Introducing three new quizzes on the British Isles!
The British Isles are a group of islands in the North Atlantic off the north-western coast of continental Europe that consist of the islands of Great Britain, Ireland, the Isle of Man, the Hebrides, Orkneys, Shetlands and over six thousand smaller isles.
The British Isles are home to two countries: the Republic of Ireland, and the United Kingdom. Students in the United Kingdom learn about the British Isles, not just the UK, so we created a few new quizzes to assist their teachers to deliver the curriculum.
The British Isles: countries quiz breaks down the UK into its 4 autonomous regions of England, Scotland, Wales and Northern Ireland, and also includes the Republic of Ireland. To the outside world, it feels a little awkwardly named: within the UK, England, Scotland and Wales are referred to as countries, while N. Ireland is often called a province. But they are not independent countries, so the term 'country' can be confusing.
The British Isles: islands quiz asks about the major islands and archipelagos in the British isles (thankfully, just 10 questions, not 6,000!) Note that Jersey and Guernsey, which are not actually part of the geographic archipelago of the British Isles, they are closely associated with Britain, and are included in the UK geography curriculum.
If you're trying to learn UK major cities or the counties of England, it just got a bit easier. With a premium account, you can now customize these quizzes to include just the questions you are trying to learn.
As an example, I set up an England: West and East Midlands quiz. Now you can go ahead and create your own quizzes for whatever county groupings you wish to study. Learning is always easier when you break it down into smaller chunks.
If you aren't familiar with custom quizzes, you can learn about them in the Custom Quiz FAQ.
We think our American friends take a lot of teasing in the press every now and then when a survey comes out revealing gaps in geography knowledge. So we thought it only fair to report on a story out of Northampton in the UK.
The recent Travelodge survey reveals some shocking facts:
about 1 in 10 (11%) believe the UK is made up of more than 6 countries,
Almost the same (9%) believe that England alone makes up the UK,
Over half (54%) think that the UK has a bigger island than Great Britain,
In fact, over one third didn't know the difference between the UK and Great Britain, and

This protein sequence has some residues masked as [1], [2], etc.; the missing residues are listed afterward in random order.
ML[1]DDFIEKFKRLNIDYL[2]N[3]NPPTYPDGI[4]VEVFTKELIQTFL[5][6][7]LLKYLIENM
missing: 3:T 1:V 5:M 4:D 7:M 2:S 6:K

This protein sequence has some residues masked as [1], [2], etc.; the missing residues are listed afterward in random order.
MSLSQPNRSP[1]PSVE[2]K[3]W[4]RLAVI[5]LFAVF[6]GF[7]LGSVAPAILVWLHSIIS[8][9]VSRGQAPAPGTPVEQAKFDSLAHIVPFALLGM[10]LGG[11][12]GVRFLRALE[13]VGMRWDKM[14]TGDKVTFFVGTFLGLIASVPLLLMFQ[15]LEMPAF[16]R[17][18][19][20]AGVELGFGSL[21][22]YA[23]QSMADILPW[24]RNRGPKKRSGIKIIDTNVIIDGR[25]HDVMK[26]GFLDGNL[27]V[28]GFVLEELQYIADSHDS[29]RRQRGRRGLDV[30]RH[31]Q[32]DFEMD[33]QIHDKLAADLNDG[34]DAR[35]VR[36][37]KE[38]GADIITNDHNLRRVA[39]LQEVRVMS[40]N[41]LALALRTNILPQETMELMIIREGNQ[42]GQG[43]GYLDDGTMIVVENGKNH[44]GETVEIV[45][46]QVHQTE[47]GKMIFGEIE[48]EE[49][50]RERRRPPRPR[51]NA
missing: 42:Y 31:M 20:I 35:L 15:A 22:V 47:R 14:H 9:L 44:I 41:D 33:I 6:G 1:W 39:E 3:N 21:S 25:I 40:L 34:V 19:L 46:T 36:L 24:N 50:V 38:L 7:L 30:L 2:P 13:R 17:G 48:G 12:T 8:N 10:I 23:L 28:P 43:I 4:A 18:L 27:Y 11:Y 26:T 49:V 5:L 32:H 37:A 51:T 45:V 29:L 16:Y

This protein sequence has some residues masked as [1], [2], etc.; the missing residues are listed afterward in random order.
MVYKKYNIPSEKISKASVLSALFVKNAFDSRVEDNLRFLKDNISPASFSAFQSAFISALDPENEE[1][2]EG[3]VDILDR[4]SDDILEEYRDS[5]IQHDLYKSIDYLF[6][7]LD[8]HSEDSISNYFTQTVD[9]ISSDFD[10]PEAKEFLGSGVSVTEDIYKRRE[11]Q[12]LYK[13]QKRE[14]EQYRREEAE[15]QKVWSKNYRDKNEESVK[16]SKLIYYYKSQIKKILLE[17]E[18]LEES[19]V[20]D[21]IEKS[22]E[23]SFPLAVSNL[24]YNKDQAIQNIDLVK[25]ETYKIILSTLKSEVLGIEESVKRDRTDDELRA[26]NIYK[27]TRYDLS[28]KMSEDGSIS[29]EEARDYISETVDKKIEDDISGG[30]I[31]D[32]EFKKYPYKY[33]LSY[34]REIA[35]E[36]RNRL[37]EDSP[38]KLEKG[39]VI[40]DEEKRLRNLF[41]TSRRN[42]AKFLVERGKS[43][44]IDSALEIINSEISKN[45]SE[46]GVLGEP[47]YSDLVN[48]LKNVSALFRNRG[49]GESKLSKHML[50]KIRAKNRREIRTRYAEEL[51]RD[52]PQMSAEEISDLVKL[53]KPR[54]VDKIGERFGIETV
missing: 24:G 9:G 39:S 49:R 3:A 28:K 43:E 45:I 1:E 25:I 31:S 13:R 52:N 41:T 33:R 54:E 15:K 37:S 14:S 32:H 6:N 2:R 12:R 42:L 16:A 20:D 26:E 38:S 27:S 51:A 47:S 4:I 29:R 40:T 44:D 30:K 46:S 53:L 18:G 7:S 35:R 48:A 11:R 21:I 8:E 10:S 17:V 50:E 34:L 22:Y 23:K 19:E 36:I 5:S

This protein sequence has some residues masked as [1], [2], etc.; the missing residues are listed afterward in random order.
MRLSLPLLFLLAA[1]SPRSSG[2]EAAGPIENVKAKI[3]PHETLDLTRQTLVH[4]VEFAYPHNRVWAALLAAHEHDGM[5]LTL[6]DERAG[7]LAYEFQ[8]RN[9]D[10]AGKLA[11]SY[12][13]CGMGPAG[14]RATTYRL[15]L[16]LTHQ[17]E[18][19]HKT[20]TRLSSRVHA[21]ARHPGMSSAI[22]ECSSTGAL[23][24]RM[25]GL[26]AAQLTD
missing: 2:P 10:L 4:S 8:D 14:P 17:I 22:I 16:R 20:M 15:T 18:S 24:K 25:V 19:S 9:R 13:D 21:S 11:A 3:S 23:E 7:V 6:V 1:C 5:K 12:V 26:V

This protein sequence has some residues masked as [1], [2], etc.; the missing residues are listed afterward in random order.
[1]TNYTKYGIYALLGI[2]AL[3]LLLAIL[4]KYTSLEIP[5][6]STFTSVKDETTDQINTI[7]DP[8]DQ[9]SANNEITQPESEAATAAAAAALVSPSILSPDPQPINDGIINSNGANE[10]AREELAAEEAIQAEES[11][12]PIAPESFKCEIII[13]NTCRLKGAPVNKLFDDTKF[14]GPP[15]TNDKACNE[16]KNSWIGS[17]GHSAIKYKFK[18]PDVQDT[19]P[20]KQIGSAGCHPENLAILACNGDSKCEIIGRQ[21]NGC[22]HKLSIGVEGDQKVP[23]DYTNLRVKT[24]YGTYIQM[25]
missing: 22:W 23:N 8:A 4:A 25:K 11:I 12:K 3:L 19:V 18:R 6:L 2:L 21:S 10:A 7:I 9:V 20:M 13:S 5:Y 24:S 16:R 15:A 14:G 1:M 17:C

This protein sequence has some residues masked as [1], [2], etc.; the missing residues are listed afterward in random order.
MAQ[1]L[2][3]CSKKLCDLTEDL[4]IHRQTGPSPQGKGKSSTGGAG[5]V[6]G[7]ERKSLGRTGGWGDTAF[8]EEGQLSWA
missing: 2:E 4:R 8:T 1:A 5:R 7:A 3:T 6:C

None of the respondents knew how many islands surround the mainland.
Well, to be honest, the answer to that last one (over 6,000) surprised us. However, look for that question to be in an upcoming Trivia quiz. But we do expect all our viewers to get perfect on this quiz.
Now, if you really want to to understand the British Isles a little better, we heartedly recommend the following video (watch until about 2:15 = although the rest is interesting too).
We noted two somewhat differing views of Geography in recent education news.
The UK Guardian published an editorial this summer entitled, The Guardian view on geography: it’s the must-have A-level. The editorial notes a recent Royal Geographical Society report that notes, 13% students more took geography at A-level this year than last, up to 37,100 – the biggest jump of any of the major subjects. The editorial goes on to describe geography as a "subject for our times. It is inherently multidisciplinary in a world that increasingly values people who have the skills needed to work across the physical and social sciences".
This perspective of the emerging importance of geography is supported by recent statistics released by the United States Department of Labor, describing job outlooks for geographers over a 10 year period from 2012 - 2022. The report projects an increase of 29% in jobs in this occupation.
However, a recent item from Australia's Tech Times reports that the country's education ministers have endorsed coding to replace geography and history as part of the new digital technologies curriculum, in which students will start learning to code in Year 5 and begin programming by Year 7.
As a digital-oriented group with a passion for geography and education, we at Lizard Point have strong feelings that all these subjects are critical. It is a shame to create a dynamic where one has to be traded off for the other. In fact, we believe educators should be looking for ways to better integrate these subjects. Doing things digitally, we believe, should be a natural reflex for our children - whether it be Maths, History or Geography.